Twist and Pull

by
posted on February 10, 2012
201221094843-twistpull_m.jpg

Not long ago in this blog, I mentioned the folding hammer on the Merwin, Hulbert revolvers. In doing so, I noted the interesting twist and pull system of selective ejection used on these guns. Several readers wrote to ask about that feature. I'm happy to once again talk about one of my two favorite odd-ball firearms that really differ from the norm. Merwin, Hulbert revolvers were Frontier-era wheelguns and contemporaries of the Colt, S&W and Remington big-bores that we all recognize.

Made in three different frame sizes, Merwin, Hulberts (we'll call them just Merwins for brevity) were manufactured to a very high order of fit and finish. Had these guns not been such precision instruments, they would not have worked at all. That's because the ejection/extraction system was so finely fitted that close tolerances were essential. In a time when Colt made solid frame revolvers and S&W made hinged frames, Merwins were made with what some authorities have called a “jointed” frame. This was necessary to make the system work. The gun consisted of three major assemblies, the first being a more-or-less typical cylinder with ratchet at the rear side. The main frame was a one-piece forging fitted with lockwork parts and a loading gate on the right side. Basically, this was the butt of the gun, as well as most of the frame. There was a cylinder axis fitted to the main frame. The third unit was the barrel, to include the top strap over the cylinder. Part of the barrel was a lug at the rear end, which engaged a recess in the frame. This happened at a point right under the rear sight. There was a similar joint at the lower front corner of the frame.

It worked like this. The shooter loaded the gun through a slide-open loading gate at the rear end. After firing, he extracted the fired rounds in a manner that can be accomplished about a hundred times faster than I can describe it. Our Merwin shooter grasps the barrel of the gun with an overhand grip and thumb along the lower edge of the gun, just forward of the trigger guard. Pushing rearward with the thumb on the cylinder latch, he rotates the barrel 90 degrees clockwise and pulls the barrel/cylinder unit forward on its axis pin. An internal stop lug limits travel to just over the length of a fired case. The six rounds in the cylinder are held back by a ring, so the shooter essentially pulls the cylinder away from the cartridges. The fired cartridges fall away with a shake of the hand. Loaded rounds have their bullet ends in the chambers and remain in place. Thus, extraction is selective; only the fired rounds leave the gun. Reverse the sequence to close the action.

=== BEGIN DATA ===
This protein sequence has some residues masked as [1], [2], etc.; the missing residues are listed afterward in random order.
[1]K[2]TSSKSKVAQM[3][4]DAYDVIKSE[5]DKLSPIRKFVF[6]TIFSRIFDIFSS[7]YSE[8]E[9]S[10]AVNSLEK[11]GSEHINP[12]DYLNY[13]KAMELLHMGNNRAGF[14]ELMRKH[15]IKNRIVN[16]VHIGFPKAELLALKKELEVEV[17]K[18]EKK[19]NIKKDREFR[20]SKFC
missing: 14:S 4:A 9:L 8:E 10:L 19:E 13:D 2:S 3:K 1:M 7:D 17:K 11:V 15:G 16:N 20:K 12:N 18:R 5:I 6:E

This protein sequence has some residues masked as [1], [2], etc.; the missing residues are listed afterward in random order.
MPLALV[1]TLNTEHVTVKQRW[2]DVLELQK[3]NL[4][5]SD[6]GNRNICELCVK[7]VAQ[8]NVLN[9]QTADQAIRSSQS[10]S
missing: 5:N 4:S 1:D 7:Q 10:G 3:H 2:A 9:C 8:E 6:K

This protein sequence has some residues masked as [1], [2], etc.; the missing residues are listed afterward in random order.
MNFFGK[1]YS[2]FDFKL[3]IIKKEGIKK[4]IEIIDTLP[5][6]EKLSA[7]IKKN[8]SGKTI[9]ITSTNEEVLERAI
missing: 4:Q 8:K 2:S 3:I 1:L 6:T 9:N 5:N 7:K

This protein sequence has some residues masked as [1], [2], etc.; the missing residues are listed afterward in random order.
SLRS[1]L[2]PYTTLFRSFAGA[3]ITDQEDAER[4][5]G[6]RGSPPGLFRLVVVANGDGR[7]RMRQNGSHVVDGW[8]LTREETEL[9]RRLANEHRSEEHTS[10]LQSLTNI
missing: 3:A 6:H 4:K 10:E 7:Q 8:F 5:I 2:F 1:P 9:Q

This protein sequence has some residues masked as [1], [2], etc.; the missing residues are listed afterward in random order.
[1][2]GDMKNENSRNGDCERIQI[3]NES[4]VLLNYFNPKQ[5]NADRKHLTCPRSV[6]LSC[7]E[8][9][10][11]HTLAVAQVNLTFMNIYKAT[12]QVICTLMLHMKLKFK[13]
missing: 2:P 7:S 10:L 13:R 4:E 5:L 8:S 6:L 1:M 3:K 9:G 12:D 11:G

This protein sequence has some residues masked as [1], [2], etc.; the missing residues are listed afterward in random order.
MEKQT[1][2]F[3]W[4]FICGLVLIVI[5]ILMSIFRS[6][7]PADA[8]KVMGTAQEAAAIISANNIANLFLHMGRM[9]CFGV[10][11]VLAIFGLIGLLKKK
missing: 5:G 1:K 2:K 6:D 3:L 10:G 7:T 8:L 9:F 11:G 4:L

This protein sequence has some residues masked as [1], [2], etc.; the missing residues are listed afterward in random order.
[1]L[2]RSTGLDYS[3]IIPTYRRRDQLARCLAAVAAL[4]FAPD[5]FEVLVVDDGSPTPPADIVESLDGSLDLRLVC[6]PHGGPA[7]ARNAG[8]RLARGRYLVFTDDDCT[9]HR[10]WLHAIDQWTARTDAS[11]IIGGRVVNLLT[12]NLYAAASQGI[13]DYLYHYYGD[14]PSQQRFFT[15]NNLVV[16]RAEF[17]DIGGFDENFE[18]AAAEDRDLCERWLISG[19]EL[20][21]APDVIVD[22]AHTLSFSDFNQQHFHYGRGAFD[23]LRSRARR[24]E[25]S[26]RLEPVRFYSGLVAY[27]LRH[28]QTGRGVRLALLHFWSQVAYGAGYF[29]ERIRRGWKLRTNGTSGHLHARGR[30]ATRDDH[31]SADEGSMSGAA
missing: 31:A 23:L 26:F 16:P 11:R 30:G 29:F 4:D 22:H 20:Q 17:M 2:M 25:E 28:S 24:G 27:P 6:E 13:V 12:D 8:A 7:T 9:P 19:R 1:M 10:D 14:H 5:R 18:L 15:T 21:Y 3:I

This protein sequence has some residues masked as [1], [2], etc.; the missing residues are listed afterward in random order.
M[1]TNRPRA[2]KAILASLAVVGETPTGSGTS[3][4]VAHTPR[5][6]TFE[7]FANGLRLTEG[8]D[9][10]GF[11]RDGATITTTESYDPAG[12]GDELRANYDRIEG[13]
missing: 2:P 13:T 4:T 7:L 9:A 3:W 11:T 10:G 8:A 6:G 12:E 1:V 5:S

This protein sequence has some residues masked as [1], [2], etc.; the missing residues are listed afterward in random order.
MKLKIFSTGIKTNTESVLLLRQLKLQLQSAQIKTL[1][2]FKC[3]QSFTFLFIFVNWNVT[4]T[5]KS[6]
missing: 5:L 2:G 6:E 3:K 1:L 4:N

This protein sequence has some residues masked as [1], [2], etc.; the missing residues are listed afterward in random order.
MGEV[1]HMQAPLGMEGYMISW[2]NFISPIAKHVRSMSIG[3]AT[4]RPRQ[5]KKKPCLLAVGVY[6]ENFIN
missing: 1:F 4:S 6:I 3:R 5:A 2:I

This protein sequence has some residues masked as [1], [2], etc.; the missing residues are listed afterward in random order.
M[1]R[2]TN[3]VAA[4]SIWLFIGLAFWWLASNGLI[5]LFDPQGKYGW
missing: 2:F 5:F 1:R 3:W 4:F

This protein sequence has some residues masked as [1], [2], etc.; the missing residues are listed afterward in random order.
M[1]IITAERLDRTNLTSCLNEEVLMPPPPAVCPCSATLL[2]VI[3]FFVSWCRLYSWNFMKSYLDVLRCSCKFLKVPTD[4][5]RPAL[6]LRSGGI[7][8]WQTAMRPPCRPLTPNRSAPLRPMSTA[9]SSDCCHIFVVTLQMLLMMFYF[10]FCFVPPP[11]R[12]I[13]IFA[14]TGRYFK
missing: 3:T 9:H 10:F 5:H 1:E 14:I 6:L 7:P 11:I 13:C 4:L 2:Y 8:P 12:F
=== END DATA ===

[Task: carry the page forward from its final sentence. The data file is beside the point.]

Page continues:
The problem with the Merwin line is that it was prohibitively expensive in the long haul, some 50 to 60 percent more than its competitors. Collectors now appreciate the Merwin, Hulbert & Co. revolvers for what they are—superb examples of American gunmaking.

Latest

Mossberg Maverick 88
Mossberg Maverick 88

Mossberg Maverick 88: Mossberg's Budget-Priced Pump Shotgun

The Maverick 88 is one of Mossberg's best known shotgun models and is currently available in 14 different versions.

The Men And Guns Of D-Day: 82nd Airborne Division

Watch this segment of American Rifleman Television "The Men And Guns Of D-Day" to learn more about the men of the 82nd Airborne Division, their stories and the firearms they used during "The Great Crusade."

MidwayUSA Grants $2.3 Million To Help Youth Shooting Teams

The MidwayUSA Foundation recently announced the payout of more than $2.23 million in cash grants to 612 youth shooting teams.

Review: Bond Arms Roughneck

The Roughneck derringer from Bond Arms is an entry-level option in 9 mm Luger, but don’t let that fool you, as the quality of its materials and craftsmanship rival those of the company’s top-end variants.

Book Review: The US M3/M3A1 Submachine Gun

Michael Heidler, no stranger to writing about firearm history, has produced a most impressive volume on one of this author’s favorite World War II firearms, the M3 “grease gun.”

Sniping In Korea: 1950-1953

When U.S. forces rushed to stop the North Koreans from overrunning South Korea in 1950, there were almost no American snipers. As the battle lines stabilized, that would change, and the war would become ideal for the employment of well-equipped and well-trained snipers.

Interests



Get the best of American Rifleman delivered to your inbox.